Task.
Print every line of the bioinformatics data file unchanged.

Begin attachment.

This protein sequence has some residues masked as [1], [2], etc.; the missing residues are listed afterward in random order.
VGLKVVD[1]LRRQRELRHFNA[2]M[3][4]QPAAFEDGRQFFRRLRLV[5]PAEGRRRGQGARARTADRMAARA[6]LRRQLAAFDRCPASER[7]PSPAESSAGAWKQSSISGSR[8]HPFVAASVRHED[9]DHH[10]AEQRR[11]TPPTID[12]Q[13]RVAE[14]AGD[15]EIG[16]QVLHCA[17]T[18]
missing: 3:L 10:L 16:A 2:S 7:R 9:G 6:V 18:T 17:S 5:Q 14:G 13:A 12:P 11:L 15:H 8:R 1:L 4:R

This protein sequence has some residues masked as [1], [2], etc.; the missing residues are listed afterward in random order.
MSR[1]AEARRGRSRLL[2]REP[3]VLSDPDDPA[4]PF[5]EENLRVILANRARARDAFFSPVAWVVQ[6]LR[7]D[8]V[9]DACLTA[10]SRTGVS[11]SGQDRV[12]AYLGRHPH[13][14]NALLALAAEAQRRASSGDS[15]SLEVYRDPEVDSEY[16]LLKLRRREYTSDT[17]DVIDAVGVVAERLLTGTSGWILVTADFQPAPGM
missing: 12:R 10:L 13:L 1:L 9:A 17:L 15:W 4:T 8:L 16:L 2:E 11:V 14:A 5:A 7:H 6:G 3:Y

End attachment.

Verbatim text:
This protein sequence has some residues masked as [1], [2], etc.; the missing residues are listed afterward in random order.
VGLKVVD[1]LRRQRELRHFNA[2]M[3][4]QPAAFEDGRQFFRRLRLV[5]PAEGRRRGQGARARTADRMAARA[6]LRRQLAAFDRCPASER[7]PSPAESSAGAWKQSSISGSR[8]HPFVAASVRHED[9]DHH[10]AEQRR[11]TPPTID[12]Q[13]RVAE[14]AGD[15]EIG[16]QVLHCA[17]T[18]
missing: 3:L 10:L 16:A 2:S 7:R 9:G 6:V 18:T 17:S 5:Q 14:G 13:A 12:P 11:L 15:H 8:R 1:L 4:R

This protein sequence has some residues masked as [1], [2], etc.; the missing residues are listed afterward in random order.
MSR[1]AEARRGRSRLL[2]REP[3]VLSDPDDPA[4]PF[5]EENLRVILANRARARDAFFSPVAWVVQ[6]LR[7]D[8]V[9]DACLTA[10]SRTGVS[11]SGQDRV[12]AYLGRHPH[13][14]NALLALAAEAQRRASSGDS[15]SLEVYRDPEVDSEY[16]LLKLRRREYTSDT[17]DVIDAVGVVAERLLTGTSGWILVTADFQPAPGM
missing: 12:R 10:L 13:L 1:L 9:A 17:L 15:W 4:T 8:L 16:L 2:E 11:V 14:A 5:A 7:H 6:G 3:Y